During Lebanese Prime Minister Najib Miqati’s most recent visit to Bulgaria, did you discuss the possibility of Bulgaria accusing Hezbollah of the bombing?
When the Prime Minister visited the investigation was still at an early stage, our discussions were focused on the bilateral relations between the two countries. Yesterday the briefing of the Bulgarian Interior Minister focused on the conclusions to date. His statements were made after some parts of the findings were cleared for publication. There are a number of findings that are still classified. Based on what we have it is reasonable to say that the attack at Sarafovo Airport was planned, organized and executed by people who are affiliated with the military wing of Hezbollah. This statement is the result of months of intensive work with partners from three continents. I know that this statement has caused much apprehension among the Lebanese people, with whom we have traditionally had excellent relations. But it is in the interest of both countries and our citizens – no matter what religion or ethnic group they belong to, to stand up to terrorism together. Lebanon has seen the devastation of civil war, of occupation, of refugees and its people know how important justice is to peace. This is why we were particularly encouraged by the statements from Lebanese leaders responding to our request for cooperation in the next stage of the process. I spoke to Foreign Minister Adnan Mansour yesterday. We have already filed our first requests for judicial cooperation not just to Lebanon, but to Australia and Canada.
Will the European Union play an active role in looking for and arresting those accused of this crime?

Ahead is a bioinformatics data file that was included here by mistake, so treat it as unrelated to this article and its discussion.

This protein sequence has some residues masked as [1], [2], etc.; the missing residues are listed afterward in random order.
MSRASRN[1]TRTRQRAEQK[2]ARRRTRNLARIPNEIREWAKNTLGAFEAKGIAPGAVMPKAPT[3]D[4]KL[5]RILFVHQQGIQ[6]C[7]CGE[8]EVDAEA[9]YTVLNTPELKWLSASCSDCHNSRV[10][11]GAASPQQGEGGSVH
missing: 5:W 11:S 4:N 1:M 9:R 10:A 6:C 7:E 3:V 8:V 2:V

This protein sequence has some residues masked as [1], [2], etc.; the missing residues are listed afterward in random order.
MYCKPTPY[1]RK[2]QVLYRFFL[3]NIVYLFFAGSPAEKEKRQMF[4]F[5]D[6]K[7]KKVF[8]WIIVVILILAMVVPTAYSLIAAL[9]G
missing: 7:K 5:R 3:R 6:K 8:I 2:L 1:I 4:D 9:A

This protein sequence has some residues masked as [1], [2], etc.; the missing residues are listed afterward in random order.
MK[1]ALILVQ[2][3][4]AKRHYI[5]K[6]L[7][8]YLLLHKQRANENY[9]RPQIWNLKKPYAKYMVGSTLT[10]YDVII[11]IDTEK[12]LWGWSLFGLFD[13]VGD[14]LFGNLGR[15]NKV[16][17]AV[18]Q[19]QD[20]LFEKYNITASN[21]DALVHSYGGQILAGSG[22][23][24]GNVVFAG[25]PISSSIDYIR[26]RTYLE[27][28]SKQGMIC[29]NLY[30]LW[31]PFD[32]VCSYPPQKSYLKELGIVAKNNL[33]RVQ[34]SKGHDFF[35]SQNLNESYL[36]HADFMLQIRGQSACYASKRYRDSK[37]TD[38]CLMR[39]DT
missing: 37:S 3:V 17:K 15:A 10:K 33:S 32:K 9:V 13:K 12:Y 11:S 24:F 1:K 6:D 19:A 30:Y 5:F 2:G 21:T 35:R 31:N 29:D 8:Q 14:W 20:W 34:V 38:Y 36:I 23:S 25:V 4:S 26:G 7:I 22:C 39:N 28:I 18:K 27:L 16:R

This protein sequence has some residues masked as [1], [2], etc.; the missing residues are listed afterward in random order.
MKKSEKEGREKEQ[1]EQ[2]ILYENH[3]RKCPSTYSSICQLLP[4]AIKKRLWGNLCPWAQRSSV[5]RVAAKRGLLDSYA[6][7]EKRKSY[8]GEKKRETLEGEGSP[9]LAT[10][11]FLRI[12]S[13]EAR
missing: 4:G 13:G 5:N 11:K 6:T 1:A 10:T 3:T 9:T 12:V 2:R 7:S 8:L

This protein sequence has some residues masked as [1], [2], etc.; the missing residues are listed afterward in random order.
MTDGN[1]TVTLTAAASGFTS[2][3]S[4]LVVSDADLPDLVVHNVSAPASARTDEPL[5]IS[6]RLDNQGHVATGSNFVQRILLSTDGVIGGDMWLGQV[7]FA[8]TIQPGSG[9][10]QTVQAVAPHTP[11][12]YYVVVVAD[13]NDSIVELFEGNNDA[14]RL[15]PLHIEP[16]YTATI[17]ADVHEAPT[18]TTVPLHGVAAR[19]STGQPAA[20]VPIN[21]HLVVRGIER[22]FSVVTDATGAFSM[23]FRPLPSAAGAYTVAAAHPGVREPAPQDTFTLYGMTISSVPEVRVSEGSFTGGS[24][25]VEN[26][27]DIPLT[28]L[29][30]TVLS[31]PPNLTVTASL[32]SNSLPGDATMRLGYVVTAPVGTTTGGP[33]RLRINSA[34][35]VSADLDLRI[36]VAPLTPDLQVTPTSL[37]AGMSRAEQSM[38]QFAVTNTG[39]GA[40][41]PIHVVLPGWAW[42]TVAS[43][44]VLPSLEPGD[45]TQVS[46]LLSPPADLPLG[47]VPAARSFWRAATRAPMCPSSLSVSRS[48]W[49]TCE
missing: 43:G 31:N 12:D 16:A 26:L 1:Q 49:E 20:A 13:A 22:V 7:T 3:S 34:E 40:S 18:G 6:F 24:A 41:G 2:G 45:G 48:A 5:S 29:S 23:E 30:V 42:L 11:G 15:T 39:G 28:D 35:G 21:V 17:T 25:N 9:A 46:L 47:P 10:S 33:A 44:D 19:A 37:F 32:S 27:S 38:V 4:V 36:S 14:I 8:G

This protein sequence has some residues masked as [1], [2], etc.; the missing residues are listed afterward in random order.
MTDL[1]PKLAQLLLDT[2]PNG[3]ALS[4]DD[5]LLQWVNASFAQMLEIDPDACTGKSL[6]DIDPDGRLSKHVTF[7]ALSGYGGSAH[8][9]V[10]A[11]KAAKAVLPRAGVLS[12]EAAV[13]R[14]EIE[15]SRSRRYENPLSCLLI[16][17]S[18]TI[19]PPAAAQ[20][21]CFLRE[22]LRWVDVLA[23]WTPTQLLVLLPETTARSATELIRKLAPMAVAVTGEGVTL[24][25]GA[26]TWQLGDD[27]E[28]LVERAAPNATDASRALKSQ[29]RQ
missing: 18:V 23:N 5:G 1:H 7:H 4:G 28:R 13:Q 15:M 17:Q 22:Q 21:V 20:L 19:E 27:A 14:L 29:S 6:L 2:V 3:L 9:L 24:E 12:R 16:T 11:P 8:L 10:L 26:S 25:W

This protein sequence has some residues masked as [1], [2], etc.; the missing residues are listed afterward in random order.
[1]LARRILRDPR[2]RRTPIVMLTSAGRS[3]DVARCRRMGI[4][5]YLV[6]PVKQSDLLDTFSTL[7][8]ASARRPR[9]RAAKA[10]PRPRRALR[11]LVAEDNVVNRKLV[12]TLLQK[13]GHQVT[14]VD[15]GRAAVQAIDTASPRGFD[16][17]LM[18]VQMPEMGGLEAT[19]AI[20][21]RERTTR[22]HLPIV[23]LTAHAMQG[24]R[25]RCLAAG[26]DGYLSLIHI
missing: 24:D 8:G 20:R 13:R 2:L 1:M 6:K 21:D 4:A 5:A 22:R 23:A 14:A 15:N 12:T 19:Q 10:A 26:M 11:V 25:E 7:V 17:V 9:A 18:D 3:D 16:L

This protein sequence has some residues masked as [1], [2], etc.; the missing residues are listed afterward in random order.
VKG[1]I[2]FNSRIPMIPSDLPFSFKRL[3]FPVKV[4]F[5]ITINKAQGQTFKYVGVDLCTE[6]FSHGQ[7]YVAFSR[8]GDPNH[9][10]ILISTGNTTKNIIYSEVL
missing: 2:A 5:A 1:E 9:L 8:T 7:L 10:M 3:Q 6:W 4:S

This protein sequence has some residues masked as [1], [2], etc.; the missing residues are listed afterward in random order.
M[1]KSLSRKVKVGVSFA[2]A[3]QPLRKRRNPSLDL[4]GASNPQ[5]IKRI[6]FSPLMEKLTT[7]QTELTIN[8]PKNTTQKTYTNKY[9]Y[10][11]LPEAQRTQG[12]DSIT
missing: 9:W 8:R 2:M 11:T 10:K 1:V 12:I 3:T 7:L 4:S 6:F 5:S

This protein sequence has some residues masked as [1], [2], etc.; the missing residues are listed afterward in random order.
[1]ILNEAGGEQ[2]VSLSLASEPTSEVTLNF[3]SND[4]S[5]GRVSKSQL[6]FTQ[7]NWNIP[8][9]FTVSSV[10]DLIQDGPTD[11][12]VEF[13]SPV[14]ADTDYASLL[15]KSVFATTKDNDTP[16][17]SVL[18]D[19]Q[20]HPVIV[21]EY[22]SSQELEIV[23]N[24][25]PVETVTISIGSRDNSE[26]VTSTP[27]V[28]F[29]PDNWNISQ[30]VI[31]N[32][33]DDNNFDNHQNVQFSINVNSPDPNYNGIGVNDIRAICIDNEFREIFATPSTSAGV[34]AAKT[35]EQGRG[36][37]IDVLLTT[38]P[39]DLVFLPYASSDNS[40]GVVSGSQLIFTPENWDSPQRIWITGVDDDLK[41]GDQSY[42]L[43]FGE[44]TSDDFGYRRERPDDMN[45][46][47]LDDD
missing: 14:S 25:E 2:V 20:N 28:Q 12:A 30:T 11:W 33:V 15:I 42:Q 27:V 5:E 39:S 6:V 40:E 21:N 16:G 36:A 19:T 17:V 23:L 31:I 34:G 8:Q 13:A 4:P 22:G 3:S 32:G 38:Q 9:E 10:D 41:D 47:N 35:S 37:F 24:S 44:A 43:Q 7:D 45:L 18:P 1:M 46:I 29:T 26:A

Our investigative services cooperate fully with the colleagues throughout the European Union and also with EUROPOL, so yes the EU member states are our active partners in this. I believe that there are two things that are important now – firstly, cooperation with Lebanon and other countries on the next stage of the process; secondly, a discussion in the EU on how can we protect ourselves from similar attacks in the future.
Will this lead to the European Union placing Hezbollah on its terrorists list?
This is would be a decision that can only be taken by all 27 members states of the EU, it requires consensus. At this point we need to reflect on our findings, and discuss them with colleagues in the EU before we take the matter further ahead.
Hezbollah is part of the Lebanese government. Will this accusation affect the relationship between Lebanon and Bulgaria?
It is not up to me or anyone else but the Lebanese people to say who should or should not be part of your government. Your government has managed to get the country through some very difficult times. The biggest threat to Lebanon is the situation in Syria right now. This why all of us in the EU are fully committed to working with the Lebanese authorities to mitigate the effect of the displaced Syrians and Palestinians. In this, the continuation of the National Dialogue is important, as well as resolving some of the outstanding social and economic needs, particularly in poorer areas in the north. As far as the attack at Sarafovo airport is concerned, I am convinced that we have a joint interest in getting to the bottom of this terrible tragedy. People from both countries want to travel freely, trade, study and engage in normal activities. Terrorism and violence are condemnable wherever they happen. When people go to the polls and choose whom to support they make that decision on the basis of platforms and commitments – how will services improve, how will the economy be managed, how will security be provided? These are the questions that matter.
Are the names of the accused going to be disclosed at some point?
At this stage, this is still part of the ongoing investigation.
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